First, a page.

He Never Died


Just finished the movie "He Never Died" starring Henry Rollins.

If you haven't watched it, it's classified as "horror" but is really more of a violent psychological drama, with a bit of investigation thrown in, and definite supernatural themes. The figure in the movie who might best be described as the iconic horror role, is actually the figure you get to know best in the film. If that's triggered your interest, go find it. If that's set off alarm bells and trigger warnings, just leave it alone.

I just want to run a story with an immortal at the centre, but not have the immortal in the story. Like the eye of the storm, this immortal wanders through time, chaos surrounds them and constantly threatens to engulf them but generally they try to avoid conflict, avoid rippling the fabric of society and history. This story would be about the children of the immortal, each abandoned as an orphan while the immortal moves off to wander other parts of the world or avoid the conflicts that inevitably arose when they are bound to society by a mortal child. Maybe the immortal has lived with children in the long past, maybe they are unable to watch their children grow old and die any more.

Such a story could be continued generationally. One generation of the immortal's children deal with situations echoing the immortals actions in the world (with some successes and failures), then in the next game a new generation of the immortal's children deal with new situations echoing new actions of the immortal, and dealing with the fallout of the actions from the previous generation. At first the stories might be quite simple, but with continuing games the dynamic builds. After three or four iterations, you end up with a really complex world where stories have been built up over generations, where some actions are reactions to others, and where characters end up related to each other through complex bonds and a tension of positive and negative effects.

This is where my recent thoughts on time travel games might make a more interesting dynamic.

Maybe we could have the characters immediately thrown into a chaotic environment. They only begin to understand the complexity of the situation by researching the past, the motivations of allies and adversaries might link back to a previous generation. As they discover that they are all orphans, and actually share a common parent in the immortal, they might also come to understand that the events of the past link back to the immortal also, or might link back further to another generation. The origins of the struggle might nev be made clear, the further the characters go back the harder it is to research things and continue the search. The only constant is the immortal.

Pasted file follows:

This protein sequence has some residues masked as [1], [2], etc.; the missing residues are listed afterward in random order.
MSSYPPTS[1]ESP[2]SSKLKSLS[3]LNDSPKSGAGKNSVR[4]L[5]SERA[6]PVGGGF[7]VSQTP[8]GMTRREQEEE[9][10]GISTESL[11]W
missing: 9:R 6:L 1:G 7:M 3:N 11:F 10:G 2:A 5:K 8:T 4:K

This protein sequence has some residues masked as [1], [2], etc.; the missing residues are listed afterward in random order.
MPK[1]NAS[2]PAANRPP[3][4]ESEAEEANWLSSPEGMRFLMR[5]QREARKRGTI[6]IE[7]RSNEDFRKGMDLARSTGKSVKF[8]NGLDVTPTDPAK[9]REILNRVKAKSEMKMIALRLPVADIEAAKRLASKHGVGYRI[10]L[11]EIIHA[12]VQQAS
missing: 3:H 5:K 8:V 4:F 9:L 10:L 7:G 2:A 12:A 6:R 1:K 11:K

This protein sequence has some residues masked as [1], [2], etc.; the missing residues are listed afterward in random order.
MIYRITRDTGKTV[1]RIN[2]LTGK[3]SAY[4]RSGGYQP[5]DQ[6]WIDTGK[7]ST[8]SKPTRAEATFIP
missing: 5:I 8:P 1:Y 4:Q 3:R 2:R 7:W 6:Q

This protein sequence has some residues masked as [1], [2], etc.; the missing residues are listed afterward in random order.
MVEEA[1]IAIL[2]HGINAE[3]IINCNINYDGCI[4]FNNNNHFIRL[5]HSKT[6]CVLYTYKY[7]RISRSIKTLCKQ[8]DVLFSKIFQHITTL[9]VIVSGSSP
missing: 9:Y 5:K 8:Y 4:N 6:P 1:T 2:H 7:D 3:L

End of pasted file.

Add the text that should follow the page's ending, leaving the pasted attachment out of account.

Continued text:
Maybe the story starts in one time...lets say Victorian England. The characters are chasing down their origins, trying to find the immortal, and dealing with the ramifications of their walking across the Earth. They might read diaries of the past, which might open up a new session where the players portray a previous generation. Then once the diary "reading" has resolved, the current events might make more sense and might be completed (for the good or bad). Their story might be over and the next generations story unfolds during World War 1, new diaries might be read (or played through) showing parallel events that occured while their previous characters were active, some diaries might fill in the gaps between the Victorian era and the WW1 era, other diaries might go back further in time revealing events in the early colonial era.

Instead of starting at a point and moving linearly forward, the story begins at a point in the timeline, then spreads backwards and forwards, and the scope of the game becomes grander as more of the world gets engulfed by the narrative. It always focuses on the immortal, and the characters could easily get caught up in the maelstrom if they try to get to this character... On the other hand then game could get more and more epic, and it might be hard to stop the snowball once it starts building momentum.

That's where you'd need a critical end point. 

I'd suggest that is when the immortal enters the game.


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